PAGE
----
A Virginia judge who last month threatened a 19-year-old Prince William County man with 240 years in prison for burglary sentenced the man yesterday to a 10-year term after the county's black community reacted angrily to his handling of the case.
Circuit Court Judge Percy Thornton, who warned Garland D. Gaskins he might "never see the light of day again" after his conviction on 12 burglary charges, said yesterday he had meant his statement at a July 9 bond hearing as "shock treatment."
"My purpose," Thornton told a Manassas courtroom packed with Gaskins' supporters, "was to bring about a seriousness, the reality that you could get 240 years."
There was widespread relief among the audience, which included leaders of a number of black groups and civil rights organizations.
"Oh, I'm relieved," said Gaskins' mother, Helen Jackson of Manassas, who had to stand in the hallway at the beginning because the courtroom was so crowded. "I thought he would get 30 years or more."
Echoing other blacks who came to witness the sentencing, Jackson said the angry reaction of the black community after Thornton's July 9 threat "had a lot to do with what happened" in the courtroom yesterday.
"I think that under the circumstances it was a fair decision," said Juanita Johnson, a member of the Prince William NAACP and one of the most outspoken critics of Thornton's earlier threat. "I'm hoping Garland Gaskins will go in the reformatory and take advantage of all the programs there and come out a rehabilitated person."
Gaskins' sentence, which included 16 years suspended and eight years on probation, means Gaskins could be released on parole in 2 1/2 years.
Johnson said "the black and white tax-paying community is partly to blame for Garland ending up the way he did. There are no recreational facilities or anything else for the young people to do."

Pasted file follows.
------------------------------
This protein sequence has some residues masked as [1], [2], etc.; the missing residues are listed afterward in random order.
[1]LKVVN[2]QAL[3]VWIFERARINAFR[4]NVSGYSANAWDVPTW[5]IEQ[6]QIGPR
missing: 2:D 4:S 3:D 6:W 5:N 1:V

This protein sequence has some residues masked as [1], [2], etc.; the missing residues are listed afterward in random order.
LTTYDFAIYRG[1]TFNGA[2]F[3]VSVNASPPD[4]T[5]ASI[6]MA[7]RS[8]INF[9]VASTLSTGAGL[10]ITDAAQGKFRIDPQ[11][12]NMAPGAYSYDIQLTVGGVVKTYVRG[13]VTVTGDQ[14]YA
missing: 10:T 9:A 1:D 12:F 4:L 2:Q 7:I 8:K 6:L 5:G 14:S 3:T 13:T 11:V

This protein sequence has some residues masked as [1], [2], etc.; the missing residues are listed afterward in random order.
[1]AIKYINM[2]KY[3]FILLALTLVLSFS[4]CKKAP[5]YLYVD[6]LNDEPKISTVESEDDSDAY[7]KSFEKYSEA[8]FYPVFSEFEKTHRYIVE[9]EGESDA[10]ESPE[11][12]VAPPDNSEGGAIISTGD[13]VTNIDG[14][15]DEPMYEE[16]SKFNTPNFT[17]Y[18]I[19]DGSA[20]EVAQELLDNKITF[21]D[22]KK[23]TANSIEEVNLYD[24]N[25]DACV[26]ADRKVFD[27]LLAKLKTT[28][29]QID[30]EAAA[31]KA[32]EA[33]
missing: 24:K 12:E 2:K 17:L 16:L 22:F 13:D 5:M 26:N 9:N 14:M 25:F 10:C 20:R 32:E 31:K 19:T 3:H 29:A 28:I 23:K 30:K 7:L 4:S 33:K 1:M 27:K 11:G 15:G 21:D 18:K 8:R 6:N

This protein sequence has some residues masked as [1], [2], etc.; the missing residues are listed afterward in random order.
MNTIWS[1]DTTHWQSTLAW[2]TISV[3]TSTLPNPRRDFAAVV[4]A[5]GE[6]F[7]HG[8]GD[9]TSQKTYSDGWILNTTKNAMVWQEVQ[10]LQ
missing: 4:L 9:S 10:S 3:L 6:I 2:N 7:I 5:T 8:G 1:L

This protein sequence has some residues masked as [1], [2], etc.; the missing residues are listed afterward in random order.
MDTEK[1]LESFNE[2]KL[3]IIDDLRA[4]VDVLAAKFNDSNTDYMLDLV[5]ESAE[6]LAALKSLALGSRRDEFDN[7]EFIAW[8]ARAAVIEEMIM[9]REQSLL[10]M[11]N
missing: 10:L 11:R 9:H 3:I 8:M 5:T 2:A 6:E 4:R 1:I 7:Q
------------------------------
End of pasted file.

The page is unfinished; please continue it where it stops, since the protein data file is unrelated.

Last November Prince William voters rejected by a wide margin a major spending program for new and improved parks and other recreational facilities. Though the county has been developing rapidly, services have not kept up with the new urbanized population.
Johnson said one result of the Gaskins case is that "we (the black community) are going to be better organized." She and two other area blacks, Laurie Collier and Nelli McCloud, have formed a "commission on civil rights" to monitor what happens to black defendants in Prince William courtrooms.
The revitalization of the black community, whose grievances have been increasingly overshadowed by issues and problems associated with Prince William's sharply felt growth pains, apparently is beginning to produce results.
Hours after Gaskins' sentencing yesterday, County Executive Robert S. Noe, Deputy Police Chief Ernest Graves and their counterparts from Manassas met in closed session with Dr. C. N. Bennett, president of the county NAACP, and Frank Tyler, a conciliation specialist with the U.S. Justice Department's community relations service.
A spokesman for Noe said later county officials agreed tentatively to attend a Justice Department-sponsored course on police-community relations that will be held later in the year in Virginia Beach.
Even Judge Thornton seemed to be responding to the newly heightened consciousness of blacks who live in the area. "I understand your concerns," he told the packed courtroom.
After adjournment, a bailiff suddenly called the court back to order. Thornton returned to the bench to say he forgot to mention that Gaskins had the right to appeal his sentence.